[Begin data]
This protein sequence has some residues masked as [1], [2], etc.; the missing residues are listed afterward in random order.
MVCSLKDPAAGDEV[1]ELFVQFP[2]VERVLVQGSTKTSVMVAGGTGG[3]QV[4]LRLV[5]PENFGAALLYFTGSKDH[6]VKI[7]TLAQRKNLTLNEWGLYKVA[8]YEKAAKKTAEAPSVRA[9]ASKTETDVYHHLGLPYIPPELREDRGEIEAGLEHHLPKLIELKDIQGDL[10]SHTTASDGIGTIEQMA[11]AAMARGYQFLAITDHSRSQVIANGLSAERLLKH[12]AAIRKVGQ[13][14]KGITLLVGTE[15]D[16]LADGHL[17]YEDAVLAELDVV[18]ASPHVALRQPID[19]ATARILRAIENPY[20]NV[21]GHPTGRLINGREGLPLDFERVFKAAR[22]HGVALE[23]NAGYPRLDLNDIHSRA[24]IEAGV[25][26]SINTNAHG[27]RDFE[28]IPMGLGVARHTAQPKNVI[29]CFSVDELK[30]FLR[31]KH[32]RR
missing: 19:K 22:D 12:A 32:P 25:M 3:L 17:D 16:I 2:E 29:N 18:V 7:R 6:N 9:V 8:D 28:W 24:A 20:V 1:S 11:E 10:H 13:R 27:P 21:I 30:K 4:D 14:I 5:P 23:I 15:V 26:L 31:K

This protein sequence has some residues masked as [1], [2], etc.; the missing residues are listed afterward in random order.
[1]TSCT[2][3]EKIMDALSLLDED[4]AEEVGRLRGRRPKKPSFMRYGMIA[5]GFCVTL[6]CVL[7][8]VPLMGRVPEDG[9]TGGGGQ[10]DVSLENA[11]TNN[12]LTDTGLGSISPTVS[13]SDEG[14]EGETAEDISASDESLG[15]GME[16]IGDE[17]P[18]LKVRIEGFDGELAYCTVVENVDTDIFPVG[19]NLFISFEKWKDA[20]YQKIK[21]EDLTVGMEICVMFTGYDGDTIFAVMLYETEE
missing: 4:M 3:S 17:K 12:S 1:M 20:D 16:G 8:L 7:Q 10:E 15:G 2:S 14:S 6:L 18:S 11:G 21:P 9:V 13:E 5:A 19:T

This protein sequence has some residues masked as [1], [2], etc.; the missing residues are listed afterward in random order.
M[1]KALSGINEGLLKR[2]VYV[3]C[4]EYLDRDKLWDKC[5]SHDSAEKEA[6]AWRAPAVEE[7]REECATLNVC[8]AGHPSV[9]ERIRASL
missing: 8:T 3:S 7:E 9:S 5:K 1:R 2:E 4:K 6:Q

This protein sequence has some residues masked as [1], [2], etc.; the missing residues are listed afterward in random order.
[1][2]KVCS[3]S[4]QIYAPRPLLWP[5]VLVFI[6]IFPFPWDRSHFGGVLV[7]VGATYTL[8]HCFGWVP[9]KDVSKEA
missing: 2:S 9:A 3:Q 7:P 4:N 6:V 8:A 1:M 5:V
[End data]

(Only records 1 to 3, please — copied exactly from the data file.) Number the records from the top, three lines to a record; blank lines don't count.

This protein sequence has some residues masked as [1], [2], etc.; the missing residues are listed afterward in random order.
MVCSLKDPAAGDEV[1]ELFVQFP[2]VERVLVQGSTKTSVMVAGGTGG[3]QV[4]LRLV[5]PENFGAALLYFTGSKDH[6]VKI[7]TLAQRKNLTLNEWGLYKVA[8]YEKAAKKTAEAPSVRA[9]ASKTETDVYHHLGLPYIPPELREDRGEIEAGLEHHLPKLIELKDIQGDL[10]SHTTASDGIGTIEQMA[11]AAMARGYQFLAITDHSRSQVIANGLSAERLLKH[12]AAIRKVGQ[13][14]KGITLLVGTE[15]D[16]LADGHL[17]YEDAVLAELDVV[18]ASPHVALRQPID[19]ATARILRAIENPY[20]NV[21]GHPTGRLINGREGLPLDFERVFKAAR[22]HGVALE[23]NAGYPRLDLNDIHSRA[24]IEAGV[25][26]SINTNAHG[27]RDFE[28]IPMGLGVARHTAQPKNVI[29]CFSVDELK[30]FLR[31]KH[32]RR
missing: 19:K 22:D 12:A 32:P 25:M 3:L 17:D 16:I 2:E 29:N 18:V 7:R 6:N 9:V 8:D 28:W 24:A 20:V 1:S 11:E 10:H 13:R 27:P 21:I 30:K 4:D 14:I 5:P 23:I 15:V 26:L 31:K

This protein sequence has some residues masked as [1], [2], etc.; the missing residues are listed afterward in random order.
[1]TSCT[2][3]EKIMDALSLLDED[4]AEEVGRLRGRRPKKPSFMRYGMIA[5]GFCVTL[6]CVL[7][8]VPLMGRVPEDG[9]TGGGGQ[10]DVSLENA[11]TNN[12]LTDTGLGSISPTVS[13]SDEG[14]EGETAEDISASDESLG[15]GME[16]IGDE[17]P[18]LKVRIEGFDGELAYCTVVENVDTDIFPVG[19]NLFISFEKWKDA[20]YQKIK[21]EDLTVGMEICVMFTGYDGDTIFAVMLYETEE
missing: 4:M 3:S 17:K 12:S 1:M 20:D 16:G 8:L 7:Q 10:E 15:G 2:S 14:S 6:L 18:S 11:G 21:P 9:V 13:E 5:A 19:T

This protein sequence has some residues masked as [1], [2], etc.; the missing residues are listed afterward in random order.
M[1]KALSGINEGLLKR[2]VYV[3]C[4]EYLDRDKLWDKC[5]SHDSAEKEA[6]AWRAPAVEE[7]REECATLNVC[8]AGHPSV[9]ERIRASL
missing: 8:T 3:S 7:E 9:S 5:K 1:R 2:E 4:K 6:Q